“Showing your work” will be key

These reforms will fit differently for Advisors with different business models. As a result, each investment dealer will have to adapt, and will need to identify current gaps to enhance internal controls and record-keeping processes as a means of establishing evidence of compliance. For Advisors, it’s important to “show your work” when making a recommendation such that it’s clear enough for an objective outsider to review a comparison of similar products. It’s not simply enough to comply – you have to demonstrate compliance to a reasonable third-party standard.

Check KYP Off Your List. Easily.

To help you stay ahead and save time, BMO Global Asset Management has created an easy-to-use fund comparison tool to support Advisors with the new KYP and Suitability guidelines. Our KYP tool yields customized reports that are tailored to your needs – and delivered fast.

To learn more about this new resource, contact your BMO Global Asset Management Regional Sales Representative.

Firms are expected to offer training and instruction on this front, which will be vital so there is a general understanding of the new protocols and requirements, particularly for KYP and suitability. For example, if you’re receiving direct or indirect compensation for recommending a product (both proprietary and third party), there may be a misperception that you’re suggesting it because of a compensation differential. In this type of situation, a comprehensive product review comparison will now be required to demonstrate it’s the right fit for the client. The work can also help dispel any misgivings by showing that you’ve truly considered products on your firm’s shelf. Moving forward, the expectation is a reduction in suitability-related complaints – typically the highest in volume – and more successful client outcomes as a result.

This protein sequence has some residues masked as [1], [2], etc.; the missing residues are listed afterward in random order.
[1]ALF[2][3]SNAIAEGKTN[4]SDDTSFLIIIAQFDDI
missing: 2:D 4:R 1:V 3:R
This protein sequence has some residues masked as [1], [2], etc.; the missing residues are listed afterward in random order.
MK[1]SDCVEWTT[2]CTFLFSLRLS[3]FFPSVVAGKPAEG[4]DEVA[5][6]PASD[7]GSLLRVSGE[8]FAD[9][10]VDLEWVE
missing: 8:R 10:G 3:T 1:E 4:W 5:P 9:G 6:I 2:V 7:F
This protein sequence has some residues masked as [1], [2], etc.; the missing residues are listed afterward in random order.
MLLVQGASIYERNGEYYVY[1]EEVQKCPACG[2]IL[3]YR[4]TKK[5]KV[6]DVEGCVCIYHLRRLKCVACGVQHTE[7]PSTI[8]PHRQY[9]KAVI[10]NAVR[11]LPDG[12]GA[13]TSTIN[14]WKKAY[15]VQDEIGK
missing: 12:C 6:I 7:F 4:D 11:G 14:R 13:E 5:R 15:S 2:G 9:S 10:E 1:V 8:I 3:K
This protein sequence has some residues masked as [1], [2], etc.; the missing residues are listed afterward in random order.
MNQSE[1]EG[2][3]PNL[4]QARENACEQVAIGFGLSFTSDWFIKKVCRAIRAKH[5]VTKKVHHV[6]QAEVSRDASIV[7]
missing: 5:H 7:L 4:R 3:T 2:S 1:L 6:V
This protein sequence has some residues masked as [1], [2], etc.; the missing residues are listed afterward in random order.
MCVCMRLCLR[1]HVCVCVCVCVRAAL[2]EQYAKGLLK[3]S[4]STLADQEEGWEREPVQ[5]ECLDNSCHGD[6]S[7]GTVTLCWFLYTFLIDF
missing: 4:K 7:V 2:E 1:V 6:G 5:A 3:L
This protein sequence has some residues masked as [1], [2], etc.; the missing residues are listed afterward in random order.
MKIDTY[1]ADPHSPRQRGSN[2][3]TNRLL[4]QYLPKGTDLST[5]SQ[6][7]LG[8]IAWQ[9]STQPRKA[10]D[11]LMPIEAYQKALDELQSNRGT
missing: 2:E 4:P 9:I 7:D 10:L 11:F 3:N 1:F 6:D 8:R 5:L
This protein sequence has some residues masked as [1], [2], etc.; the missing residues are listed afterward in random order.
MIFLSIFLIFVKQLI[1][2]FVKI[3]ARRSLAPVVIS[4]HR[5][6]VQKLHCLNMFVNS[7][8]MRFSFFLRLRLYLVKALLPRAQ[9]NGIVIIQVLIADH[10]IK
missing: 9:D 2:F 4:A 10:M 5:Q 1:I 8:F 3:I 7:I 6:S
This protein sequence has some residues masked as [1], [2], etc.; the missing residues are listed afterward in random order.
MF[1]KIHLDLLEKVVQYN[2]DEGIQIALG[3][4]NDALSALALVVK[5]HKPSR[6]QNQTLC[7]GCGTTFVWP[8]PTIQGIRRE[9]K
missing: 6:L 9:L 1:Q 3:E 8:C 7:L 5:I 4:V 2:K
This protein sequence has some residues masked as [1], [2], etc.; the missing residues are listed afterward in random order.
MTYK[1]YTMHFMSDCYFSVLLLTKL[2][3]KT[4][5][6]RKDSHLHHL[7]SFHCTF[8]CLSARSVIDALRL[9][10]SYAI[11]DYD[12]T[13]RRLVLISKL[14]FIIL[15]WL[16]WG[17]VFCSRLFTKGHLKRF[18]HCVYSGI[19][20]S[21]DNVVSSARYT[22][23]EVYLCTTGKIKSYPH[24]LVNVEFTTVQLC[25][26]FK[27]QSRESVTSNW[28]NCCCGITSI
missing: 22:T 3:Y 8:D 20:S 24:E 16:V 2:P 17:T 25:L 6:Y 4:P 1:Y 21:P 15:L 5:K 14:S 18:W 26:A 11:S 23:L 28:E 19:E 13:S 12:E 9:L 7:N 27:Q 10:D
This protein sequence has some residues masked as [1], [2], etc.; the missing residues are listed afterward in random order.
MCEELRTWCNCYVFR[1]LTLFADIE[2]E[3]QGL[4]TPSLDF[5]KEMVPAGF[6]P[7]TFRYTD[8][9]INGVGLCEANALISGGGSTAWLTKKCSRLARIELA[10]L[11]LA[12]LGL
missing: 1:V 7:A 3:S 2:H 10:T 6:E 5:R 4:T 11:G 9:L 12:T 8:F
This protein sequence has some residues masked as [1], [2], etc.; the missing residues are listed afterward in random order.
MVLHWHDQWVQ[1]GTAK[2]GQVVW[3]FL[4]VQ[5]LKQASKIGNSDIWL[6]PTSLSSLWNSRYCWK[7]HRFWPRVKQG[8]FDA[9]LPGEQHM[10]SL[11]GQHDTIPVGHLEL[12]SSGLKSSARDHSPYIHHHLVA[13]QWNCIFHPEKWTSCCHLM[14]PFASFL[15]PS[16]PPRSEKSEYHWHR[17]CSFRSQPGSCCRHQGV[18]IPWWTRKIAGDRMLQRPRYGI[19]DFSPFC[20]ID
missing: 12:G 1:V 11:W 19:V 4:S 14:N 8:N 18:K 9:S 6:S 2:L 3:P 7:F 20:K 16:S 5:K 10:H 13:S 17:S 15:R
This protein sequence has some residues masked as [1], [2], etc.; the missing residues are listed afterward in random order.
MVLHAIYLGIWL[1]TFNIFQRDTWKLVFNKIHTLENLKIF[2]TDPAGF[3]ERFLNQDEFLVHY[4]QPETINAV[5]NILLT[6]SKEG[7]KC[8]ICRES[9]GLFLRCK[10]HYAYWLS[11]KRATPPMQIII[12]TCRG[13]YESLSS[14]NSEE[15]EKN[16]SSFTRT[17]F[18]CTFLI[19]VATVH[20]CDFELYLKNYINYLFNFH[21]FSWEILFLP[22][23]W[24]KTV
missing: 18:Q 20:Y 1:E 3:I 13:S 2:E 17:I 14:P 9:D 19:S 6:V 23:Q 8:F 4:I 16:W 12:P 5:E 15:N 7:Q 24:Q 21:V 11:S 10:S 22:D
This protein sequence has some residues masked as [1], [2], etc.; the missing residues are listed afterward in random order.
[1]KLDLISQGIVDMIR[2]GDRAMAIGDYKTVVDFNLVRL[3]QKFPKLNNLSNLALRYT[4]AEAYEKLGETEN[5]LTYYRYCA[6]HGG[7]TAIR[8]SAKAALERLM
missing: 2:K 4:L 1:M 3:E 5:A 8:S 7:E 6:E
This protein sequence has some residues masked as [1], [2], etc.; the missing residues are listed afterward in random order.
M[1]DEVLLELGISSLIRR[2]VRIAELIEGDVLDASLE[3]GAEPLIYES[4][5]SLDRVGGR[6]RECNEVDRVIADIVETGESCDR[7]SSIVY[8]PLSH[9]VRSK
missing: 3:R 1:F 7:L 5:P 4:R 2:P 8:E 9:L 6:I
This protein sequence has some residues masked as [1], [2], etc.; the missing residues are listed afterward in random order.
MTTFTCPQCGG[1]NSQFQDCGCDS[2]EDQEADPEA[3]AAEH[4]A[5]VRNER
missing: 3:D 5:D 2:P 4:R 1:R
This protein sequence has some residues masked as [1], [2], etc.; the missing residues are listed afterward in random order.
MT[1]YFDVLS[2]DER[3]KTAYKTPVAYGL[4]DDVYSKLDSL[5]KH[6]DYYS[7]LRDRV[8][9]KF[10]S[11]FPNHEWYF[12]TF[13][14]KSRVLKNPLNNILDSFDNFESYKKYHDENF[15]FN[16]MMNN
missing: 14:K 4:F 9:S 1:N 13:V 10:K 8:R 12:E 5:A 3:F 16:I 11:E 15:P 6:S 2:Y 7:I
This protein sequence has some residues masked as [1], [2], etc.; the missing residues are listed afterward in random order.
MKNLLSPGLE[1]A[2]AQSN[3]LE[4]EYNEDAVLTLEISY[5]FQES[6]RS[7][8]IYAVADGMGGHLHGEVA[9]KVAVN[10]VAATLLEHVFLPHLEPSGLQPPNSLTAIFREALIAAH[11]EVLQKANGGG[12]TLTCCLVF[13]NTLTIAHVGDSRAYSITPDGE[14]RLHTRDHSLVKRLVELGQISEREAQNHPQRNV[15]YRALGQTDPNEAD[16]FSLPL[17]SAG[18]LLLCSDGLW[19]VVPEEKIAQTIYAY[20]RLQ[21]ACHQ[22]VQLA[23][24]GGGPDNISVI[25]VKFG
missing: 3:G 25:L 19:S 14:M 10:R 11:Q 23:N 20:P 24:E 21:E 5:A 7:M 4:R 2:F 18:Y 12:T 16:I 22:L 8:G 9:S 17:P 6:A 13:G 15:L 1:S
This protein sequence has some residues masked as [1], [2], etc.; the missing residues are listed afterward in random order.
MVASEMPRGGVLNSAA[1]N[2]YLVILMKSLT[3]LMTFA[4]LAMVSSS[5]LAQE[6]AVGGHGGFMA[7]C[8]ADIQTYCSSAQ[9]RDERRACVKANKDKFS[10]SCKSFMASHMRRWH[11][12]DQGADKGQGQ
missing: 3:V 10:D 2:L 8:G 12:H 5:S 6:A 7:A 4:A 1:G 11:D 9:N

It’s not simply enough to comply – you have to demonstrate compliance to a reasonable third-party standard.

Another scenario to be addressed is the explicit disclosure of whether you’re selling only proprietary products, non-proprietary, or a combination thereof – as there’s a big potential conflict, particularly if differential compensation exists. Where only proprietary products are sold, the Advisor need only consider alternatives that are available through the firm For internal control purposes, firms could address offering only proprietary products by conducting periodic reviews of non-proprietary products and evaluating whether their products are competitive. Those Advisors with a mixed selection will need to demonstrate that both types of products are subject to the same robust KYP and selection processes and documentation. This includes letting clients know about any potential liquidity constraints.. If the client wants to cash out quickly, are they going to be able to accomplish this and, if so, will it be at a reasonable price?

The CSA has established a straightforward process for addressing questions and uncertainties, meeting regularly with industry associations and maintaining a rolling FAQ.

A continuous process

Though the new CFRs are expected to raise the general industry standard, there will no doubt be nuances for every practice. The good news is that the CSA has established a straightforward process for addressing questions and uncertainties, meeting regularly with industry associations and maintaining a rolling FAQ where new queries are added to a public forum. (The last was published March 31, 2021). IFIC also has a committee that reflects members’ questions, such as application of the new rules in particular circumstances. Like any major reform, it’s a process that will benefit from ongoing improvements, discussion, and additional guidance.

For more insights to enrich your practice, contact your BMO Global Asset Management Regional Sales Representative.